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Jan's Writing Basics #7--Final lesson on dialog

These lessons, by one of our most consistent FaithWriters' Challenge Champions, should not be missed. So we're making a permanent home for them here.

Moderators: mikeedwards, glorybee

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Green Leaves
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Postby Green Leaves » Wed Mar 03, 2010 12:06 pm

I just sigh when I read these other entries. What a creative bunch! You all are fantastic. Love reading your homework! When I grow up I want to be just like all of you. :D

Carol
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"God has not called me to be successful, God has called me to be faithful." Mother Teresa

"...not to advance in the spiritual life is to go back. But those who have the gale of the Holy Spirit go forward even in sleep.". Brother Lawrence

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Soren2007
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Postby Soren2007 » Wed Mar 03, 2010 4:16 pm

glorybee wrote:
Soren2007 wrote:hoping I can just do the extra credit? Pick up A Clean Well-Lighted Place by Hemingway. Best dialogue tag/no tag, make it indescript in the tag and descriptive in the sentence juxtaposing character laced up cool story about drinking I'll probably ever read.
http://www.mrbauld.com/hemclean.html


I read this story with high school students many years ago, and loved it--thanks for reminding me!

I hope the rest of you will read this, for Hemingway's masterful use of 'said' and dialog pacing. So, so good!

To continue the plug, I think this short story's three characters are really one character, a young man with strong ideals that were torn apart by going home too early one day, that pacified his anger drinking alone at home and found new ideals, then disciplined himself to no longer drink alone. So, tags become less relevant and their ommission becomes intentional and significant. I've seen reviews that suggest the three people are one, but am on my own limb that the events are connected in quite that way. Given biographical information about the author tho, I think it's a pretty compelling case.
“Get to work. Your work is to keep cranking the flywheel that turns the gears that spin the belt in the engine of belief that keeps you and your desk in midair.” ~Dillard.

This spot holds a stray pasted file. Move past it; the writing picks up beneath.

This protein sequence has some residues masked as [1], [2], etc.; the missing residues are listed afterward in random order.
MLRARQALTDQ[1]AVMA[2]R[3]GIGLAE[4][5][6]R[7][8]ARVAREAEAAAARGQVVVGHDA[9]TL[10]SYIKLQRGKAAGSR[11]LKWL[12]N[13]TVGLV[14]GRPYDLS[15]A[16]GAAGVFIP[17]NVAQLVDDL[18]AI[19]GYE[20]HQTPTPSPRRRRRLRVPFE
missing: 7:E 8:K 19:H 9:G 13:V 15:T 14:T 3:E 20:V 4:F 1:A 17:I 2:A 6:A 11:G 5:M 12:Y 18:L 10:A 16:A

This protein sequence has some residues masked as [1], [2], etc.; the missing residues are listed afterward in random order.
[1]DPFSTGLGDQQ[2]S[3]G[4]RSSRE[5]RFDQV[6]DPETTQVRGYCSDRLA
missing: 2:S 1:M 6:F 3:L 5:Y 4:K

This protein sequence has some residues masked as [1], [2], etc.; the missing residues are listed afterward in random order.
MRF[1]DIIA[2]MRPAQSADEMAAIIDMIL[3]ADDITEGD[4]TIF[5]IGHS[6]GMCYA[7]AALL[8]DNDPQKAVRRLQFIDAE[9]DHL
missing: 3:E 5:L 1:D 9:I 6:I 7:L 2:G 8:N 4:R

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Postby tburnszoo » Sat Mar 06, 2010 11:55 am

Yes, I understand what you mean, Jan. Your suggestion does flow better.

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Postby yvonne » Mon Mar 08, 2010 8:47 am

I've been away (visiting my son, his wife, and my grandson) for a week.

Jan, earlier you asked me why I didn't like dialogue tags. Well, I had grown up fascinated by words, especially adjectives and adverbs, but in the last few years, I've learned that they bog down my writing. I've learned that "said" is an invisible tag - meaning it doesn't distract the reader from the dialogue but adding more (and sometimes confusing) detail. I saw a short story written with only dialogue once and decided to try my hand at it.

This was my first ever Challenge entry and I got an EC...SHOCK!!
(excuse the lack of space between lines... I didn't know)

Billy the Kid

I find the trick to doing this is to include direct address occasionally, so we know who is speaking to whom. Also, the style of speech and what they are saying also gives clues. This is a rather long piece, but I often include shorter sections of un-tagged dialogue in my writing.

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Re: Jan's Writing Basics #7--Final lesson on dialog

Postby swfdoc1 » Thu Mar 18, 2010 10:02 pm

glorybee wrote:4. Don’t use a dialog tag at all.

“Have you seen Piper’s adorable blonde fluff?”

“Jan, you're just a teensy bit obnoxious about that baby.”


Tagless dialog will move your story right along, and will save you precious words. If you do this, be sure that your reader can keep track of each speaker by

a. giving each one a distinctive voice
b. having them address each other by name every now and then
c. referring occasionally to other identifying events or characteristics
d. adding tags every so often

NOTE: if you find that your story consists almost entirely of dialog, consider writing it in the form of a play or a skit. Or italicize one voice. All-dialog stories are very difficult to write well, but can be very effective when they are.


Look at this. Wow! Well done and well deserved second place EC.
Steve
nlf.net
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"When the Round Table is broken every man must follow Galahad or Mordred; middle
things are gone." C.S. Lewis
“The chief purpose of life … is to increase according to our capacity our knowledge of God by all the means we have, and to be moved by it to praise and thanks. To do as we say in the Gloria in Excelsis ... We praise you, we call you holy, we worship you, we proclaim your glory, we thank you for the greatness of your splendor.” J.R.R. Tolkien

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Postby glorybee » Fri Mar 19, 2010 12:01 am

Agreed! Superb job, William!
Jan Ackerson

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